Starting out with a blank slate going into the Music Technology program, Darcy absorbed all the information she could get her hands on. At this point, Darcy wasn’t aware of all the possible career paths in sound. Being most familiar with live sound reinforcement, she took on a part-time job as an assistant to a live sound engineer. She would assist in shows held in NYU and around various venues in the New York/New Jersey area. Darcy thought then that live sound would be the career path for her. But it didn’t take long for her to discover other career possibilities in sound that seemed to suit her better.
Entering the Real World
Upon leaving the academe, Darcy landed her first job as an Assistant Studio Maintenance Technician for Sound Works on West 54th Street. At this point in her career, it finally dawned on her how there truly were not very many women in the audio engineering workforce. But despite the low numbers, the few women Darcy did meet all seemed to do very well in their field.
Being one of the few female sound engineers at this time, Darcy was fortunate enough to have not faced discrimination on a daily basis. She attributes this to several factors, including:
“The low point of the totem pole doesn’t discriminate.”
To Darcy, we all have to start at the beginning. And while you’re at the low end of this totem pole, you’re simply so busy trying to figure out what you’re doing, there isn’t a lot of time to dwell on grander issues besides doing the job well. Darcy was too determined to do her best and was so focused on making it through the day without doing anything stupid (not always successfully, she adds), that this helped thwart any concern of hers about people’s criticisms.
“I was lucky enough to end up in places where my colleagues and employers didn’t have an issue with [my gender]. I suppose if they had, they wouldn’t have hired me in the first place. In any case, when you’re the “newbie,” it’s important to remember that, for the most part, if someone criticizes your work or asks you to fetch coffee, or clean toilets, or whatever, it’s generally because you’re the newbie – you’re young, inexperienced, have a lot to learn about the job. The fact is, the mundane tasks fall to the low person on the totem pole. Gender discrimination certainly does exist, but when you’re new, it’s important not to confuse constructive criticism and “paying your dues” with gender bias. You’ll waste a lot of energy that could have been better spent learning and enjoying the job.”
Darcy is keen to observe how the music industry seems to be a generally more open-minded community when it comes to gender roles in the workforce. And not just with gender. In fact, Darcy feels that there is tolerance in many respects–from religious affiliation to race to sexual orientation. Truly creative people tend to not be close-minded, and it’s this supportive community that gave Darcy the atmosphere necessary to thrive in a male-dominated workplace.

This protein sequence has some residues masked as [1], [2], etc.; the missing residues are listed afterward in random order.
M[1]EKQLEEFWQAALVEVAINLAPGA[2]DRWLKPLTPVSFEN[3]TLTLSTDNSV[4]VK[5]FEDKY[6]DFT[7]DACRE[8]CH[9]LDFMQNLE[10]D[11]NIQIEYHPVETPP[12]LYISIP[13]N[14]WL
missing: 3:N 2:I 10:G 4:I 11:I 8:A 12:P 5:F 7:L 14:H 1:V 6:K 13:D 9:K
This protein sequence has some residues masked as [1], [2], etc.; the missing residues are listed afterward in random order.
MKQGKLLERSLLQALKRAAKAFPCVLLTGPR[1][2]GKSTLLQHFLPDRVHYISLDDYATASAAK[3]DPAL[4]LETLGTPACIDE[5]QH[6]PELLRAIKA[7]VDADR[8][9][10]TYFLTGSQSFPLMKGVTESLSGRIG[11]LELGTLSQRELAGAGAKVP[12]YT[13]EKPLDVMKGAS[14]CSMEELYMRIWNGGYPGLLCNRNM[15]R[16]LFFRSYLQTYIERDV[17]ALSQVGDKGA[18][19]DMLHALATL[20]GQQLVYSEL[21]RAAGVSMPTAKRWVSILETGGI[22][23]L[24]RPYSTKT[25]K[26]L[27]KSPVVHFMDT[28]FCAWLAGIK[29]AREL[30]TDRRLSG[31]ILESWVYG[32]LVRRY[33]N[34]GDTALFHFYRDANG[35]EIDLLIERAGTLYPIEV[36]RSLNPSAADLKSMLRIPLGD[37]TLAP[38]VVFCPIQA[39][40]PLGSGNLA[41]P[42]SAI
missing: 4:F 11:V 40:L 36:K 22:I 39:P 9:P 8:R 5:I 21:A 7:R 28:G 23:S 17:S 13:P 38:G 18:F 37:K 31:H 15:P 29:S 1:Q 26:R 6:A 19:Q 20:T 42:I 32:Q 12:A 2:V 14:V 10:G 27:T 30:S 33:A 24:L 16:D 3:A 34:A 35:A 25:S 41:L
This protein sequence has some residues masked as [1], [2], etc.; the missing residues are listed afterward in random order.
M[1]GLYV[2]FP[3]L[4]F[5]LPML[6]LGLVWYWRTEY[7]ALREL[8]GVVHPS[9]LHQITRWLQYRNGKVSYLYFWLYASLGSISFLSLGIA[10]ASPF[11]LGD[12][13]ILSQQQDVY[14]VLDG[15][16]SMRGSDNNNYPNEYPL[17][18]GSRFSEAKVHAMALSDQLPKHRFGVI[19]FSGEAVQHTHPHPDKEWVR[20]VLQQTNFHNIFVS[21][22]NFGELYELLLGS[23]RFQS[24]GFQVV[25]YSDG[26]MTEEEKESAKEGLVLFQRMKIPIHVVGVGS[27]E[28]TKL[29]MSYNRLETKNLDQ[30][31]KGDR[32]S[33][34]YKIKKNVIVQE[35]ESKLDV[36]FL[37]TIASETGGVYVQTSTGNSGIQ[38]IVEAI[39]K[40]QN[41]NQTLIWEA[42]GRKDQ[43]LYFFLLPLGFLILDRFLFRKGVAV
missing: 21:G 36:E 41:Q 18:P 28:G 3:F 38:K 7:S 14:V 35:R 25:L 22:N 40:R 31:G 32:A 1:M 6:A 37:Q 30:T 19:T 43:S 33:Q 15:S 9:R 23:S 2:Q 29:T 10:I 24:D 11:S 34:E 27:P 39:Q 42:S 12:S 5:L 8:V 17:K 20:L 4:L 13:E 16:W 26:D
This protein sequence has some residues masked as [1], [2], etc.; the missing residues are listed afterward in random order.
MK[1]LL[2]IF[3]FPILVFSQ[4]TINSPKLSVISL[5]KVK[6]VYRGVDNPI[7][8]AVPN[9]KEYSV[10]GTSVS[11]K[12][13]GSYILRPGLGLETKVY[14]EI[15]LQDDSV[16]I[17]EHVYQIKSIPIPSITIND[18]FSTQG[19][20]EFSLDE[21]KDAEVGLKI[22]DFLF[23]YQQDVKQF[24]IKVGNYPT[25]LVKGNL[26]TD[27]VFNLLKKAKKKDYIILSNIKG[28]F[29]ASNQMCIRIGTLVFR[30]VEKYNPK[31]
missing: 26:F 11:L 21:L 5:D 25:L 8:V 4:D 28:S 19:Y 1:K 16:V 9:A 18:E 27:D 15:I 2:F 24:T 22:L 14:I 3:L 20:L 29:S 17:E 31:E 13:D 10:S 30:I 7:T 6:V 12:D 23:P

It wasn’t always a walk in the park, however. Although not too serious, Darcy has encountered her share of unpleasant experiences on the job. In one instance during her early live sound days, a band manager refused to acknowledge her as the “sound man” and demanded to work with “a man” on the day of the show. She took control of the situation by gracefully yet matter-of-factly pointing out that if she left, they wouldn’t have a sound system. And with the band on her side, the gig went smoothly afterward.
There were moments when people were surprised that their assistant or sound engineer was a woman, but it was often an honest surprise reaction with no negative intent. However, on the rare occasions when a client would make a pass at her, she was quick to shut down any advances. Particularly for these delicate situations, Darcy believes in the value of a subtle, graceful exit in the interest of keeping the work atmosphere relaxed and professional.
“I found it important in those situations that you give the guy a way to keep his pride (and ego) intact. I generally used the excuse that I would be fired if I got involved romantically with a client and that I was flattered, but really wanted to keep my job. Receiving this sort of unwanted attention is a fact of life which can be intensified by a studio setting. You kinda have to figure it out how you’re going to handle it [along the way].”
Based on her experience, Darcy feels it was easier to take control of these situations in a studio environment as opposed to being on location. Therefore, she has a tremendous amount of respect for women in live sound who may have to cope with these situations more often in a much more stressful environment. At the end of the day, what’s kept Darcy going is the determination to do a good job every step of the way and to not spend too much time focusing on the difference between herself and her colleagues.
The Road to Mastering
Typical with many mastering engineers in the industry, Darcy didn’t become one overnight. For her, it started with a gradual transition from being a studio maintenance technician in Sound Works to working as a QC (Quality Control) Engineer at Sony Classical in New York. Knowing that Sony Classical was looking for an engineer that could learn Sonic Solutions, she jumped at that opportunity and became adept at operating the DAW. Known mostly for its great crossfading capabilities, Sonic Solutions was the mastering platform of choice for classical music back then.